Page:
Thursday, January 22, 2009

CSNTM Photographs Van Kampen Collection: Unregistered MSS

Over at CSNTM, Jeff Hargis reports on "Two New Manuscripts in One: VK 908.".

VK 908 contains the Acts and the Catholic Epistles (Apostolos) and the Pauline Epistles. Hargis explains that Titus, Philemon, and Hebrews have been displaced between the Thessalonian letters, with the result that these three epistles were copied a second time by someone who probably thought they were missing (hence "two new minuscules in one"). I do not know whether the INTF will assign this manuscript two different Greg.-Aland numbers.

In my own work on Jude I have encountered similar examples. Greg.-Aland 90 actually contains two texts of Jude, copied from two different exemplars - the first of them from an exemplar of Theodore Hagiopetrites dated to 1293 C.E.. Only the second text was collated by the INTF for the Text und Textwert. In my monograph, The Epistle of Jude: Its Text and Transmission I have labeled the two versions (copied by the same scribe and placed in separate parts of the codex!), 90a and 90b. In other codices I also found the same texts copied twice (but not Jude). Apart from my monograph, such observations are noted in an article, "Some Bibliograhic Notes on Greek New Testament Manuscripts," Novum Testamentum 49,3 (2007):291-295.

Now some words about the Van Kampen collection:

Robert van Kampen (1938-1999) managed to assemble one of the largest private collections of rare biblical manuscripts and artifacts in the world. His collection was founded in 1986. He desired that the collection would be available for scholarly research, and open to public display, so in 1994 "The Scriptorium" was established as a repository for collection in Grand Haven, Michigan. Private, personal tours of the collection were given to the public for five years in the small museum in Grand Haven, Michigan. The Scriptorium also hosted some significant conferences in the 90s at Hampton Court, Hereforshire in England, gathering several leading scholars in textual criticism and related fields. (That facility has now been sold by the Van Kampen family.) As an outcome of this scholarly activity, several books were edited a series called The Bible as Book. One of the editors of these volumes, Kimberly Van Kampen, I assume is a daughter of Robert Van Kampen. However, she now seems to have left the scholarly career and is into horse breeding at her establishment, Hampton Green Farm.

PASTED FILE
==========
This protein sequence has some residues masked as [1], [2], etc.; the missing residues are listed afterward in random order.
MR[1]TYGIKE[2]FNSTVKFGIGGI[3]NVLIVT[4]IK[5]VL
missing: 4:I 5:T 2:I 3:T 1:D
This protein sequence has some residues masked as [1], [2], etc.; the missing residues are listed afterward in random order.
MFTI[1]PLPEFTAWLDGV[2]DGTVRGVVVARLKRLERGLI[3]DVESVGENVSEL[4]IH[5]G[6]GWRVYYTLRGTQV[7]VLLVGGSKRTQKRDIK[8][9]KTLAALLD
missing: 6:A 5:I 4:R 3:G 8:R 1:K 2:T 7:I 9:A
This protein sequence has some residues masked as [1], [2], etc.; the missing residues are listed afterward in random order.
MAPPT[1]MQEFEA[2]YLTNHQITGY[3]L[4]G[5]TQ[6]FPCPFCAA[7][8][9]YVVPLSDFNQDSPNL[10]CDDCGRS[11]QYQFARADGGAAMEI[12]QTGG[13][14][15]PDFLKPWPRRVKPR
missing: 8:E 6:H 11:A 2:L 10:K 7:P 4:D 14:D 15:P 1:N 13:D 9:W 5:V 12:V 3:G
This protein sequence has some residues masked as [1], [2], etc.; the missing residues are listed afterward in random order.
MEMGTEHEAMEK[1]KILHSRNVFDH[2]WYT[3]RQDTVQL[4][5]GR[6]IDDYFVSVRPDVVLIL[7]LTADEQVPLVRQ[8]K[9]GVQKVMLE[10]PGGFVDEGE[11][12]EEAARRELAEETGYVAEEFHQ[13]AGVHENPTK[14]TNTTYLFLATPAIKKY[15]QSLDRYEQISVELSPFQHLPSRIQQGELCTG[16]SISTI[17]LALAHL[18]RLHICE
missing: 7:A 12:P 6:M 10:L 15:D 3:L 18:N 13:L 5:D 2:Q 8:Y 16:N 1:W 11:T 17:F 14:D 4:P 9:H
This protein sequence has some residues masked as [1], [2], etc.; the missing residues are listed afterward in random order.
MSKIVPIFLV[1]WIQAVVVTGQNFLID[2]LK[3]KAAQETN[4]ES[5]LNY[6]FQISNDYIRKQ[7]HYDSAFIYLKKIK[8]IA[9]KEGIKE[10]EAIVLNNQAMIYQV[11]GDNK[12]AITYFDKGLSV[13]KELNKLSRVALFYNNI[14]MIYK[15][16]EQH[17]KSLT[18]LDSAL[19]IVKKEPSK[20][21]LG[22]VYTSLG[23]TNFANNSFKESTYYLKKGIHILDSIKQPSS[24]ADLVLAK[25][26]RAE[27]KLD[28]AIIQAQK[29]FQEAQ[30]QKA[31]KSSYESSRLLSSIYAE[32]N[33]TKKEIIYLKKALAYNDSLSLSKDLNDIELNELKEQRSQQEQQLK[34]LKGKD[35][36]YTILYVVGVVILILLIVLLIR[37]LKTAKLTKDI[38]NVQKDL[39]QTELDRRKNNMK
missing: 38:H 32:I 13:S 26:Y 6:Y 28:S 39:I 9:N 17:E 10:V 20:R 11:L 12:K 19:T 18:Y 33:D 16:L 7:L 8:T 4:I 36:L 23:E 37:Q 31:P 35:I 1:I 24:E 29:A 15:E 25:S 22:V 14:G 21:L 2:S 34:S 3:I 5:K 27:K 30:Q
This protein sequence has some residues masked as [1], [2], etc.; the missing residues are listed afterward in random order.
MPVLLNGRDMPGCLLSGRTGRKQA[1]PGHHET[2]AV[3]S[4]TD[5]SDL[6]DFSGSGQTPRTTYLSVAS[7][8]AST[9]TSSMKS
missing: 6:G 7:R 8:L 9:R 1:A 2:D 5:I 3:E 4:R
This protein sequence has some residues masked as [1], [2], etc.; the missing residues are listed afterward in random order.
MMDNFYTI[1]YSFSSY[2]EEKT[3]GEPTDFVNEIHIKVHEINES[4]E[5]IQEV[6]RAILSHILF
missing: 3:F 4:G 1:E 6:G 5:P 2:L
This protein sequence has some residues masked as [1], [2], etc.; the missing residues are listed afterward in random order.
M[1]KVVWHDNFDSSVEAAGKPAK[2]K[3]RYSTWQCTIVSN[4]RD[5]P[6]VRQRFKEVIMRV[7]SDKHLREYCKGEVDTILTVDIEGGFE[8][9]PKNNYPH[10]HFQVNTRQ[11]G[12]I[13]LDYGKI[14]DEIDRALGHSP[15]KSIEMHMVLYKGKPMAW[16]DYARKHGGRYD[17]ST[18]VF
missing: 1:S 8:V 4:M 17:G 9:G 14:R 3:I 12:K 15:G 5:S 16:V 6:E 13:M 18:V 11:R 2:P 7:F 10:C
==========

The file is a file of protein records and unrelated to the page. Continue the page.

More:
The Van Kampen Collection includes eleven witnesses to the Greek New Testament including some which are previously unrecorded. The majority predate the thirteenth century. The earliest Gospelbook with lists of Kephalaia, and full-page portraits of the Evangelists is claimed to date from the ninth century (!) on the web-site describing the collection here. This date, however, is very controversial. Bruce Metzger, who was allowed to examine the MS dated it later (I think I read an article on this, but I cannot remember the details). Interestingly, this MS has now been registered as Greg.-Aland 2860 in the digital update of the Kurzgefasste Liste, where it is dated to the 11th century! Thus, I assume that the INTF staff has examined the MS and concurred with Metzger.

Apparently, two other Gospel books and a lectionary in the collection are dated to the eleventh century, and two manuscripts of the Acts of the Apostles belong to the twelfth, but these dates must be verified by experts at the INTF once they become registered. It is also unclear to me how many of these MSS that have been registered before. For example, I know that Greg.-Aland 2523 is one of the items in the collection. In the Kurzgefasste Liste from 1994 it is registered as Athens Nat. Libr., 2720 (dated to 1453), so at some point it has been transferred from Athens to Orlando. This may be the case with other MSS too. When already registered MSS are transferred to other locations without the knowledge of the INTF, there is always a risk of double registration (see e.g., the case of 2483=2866 here), so "new" MSS have to be carefully examined before they can be registered and assigned new Greg.-Aland numbers.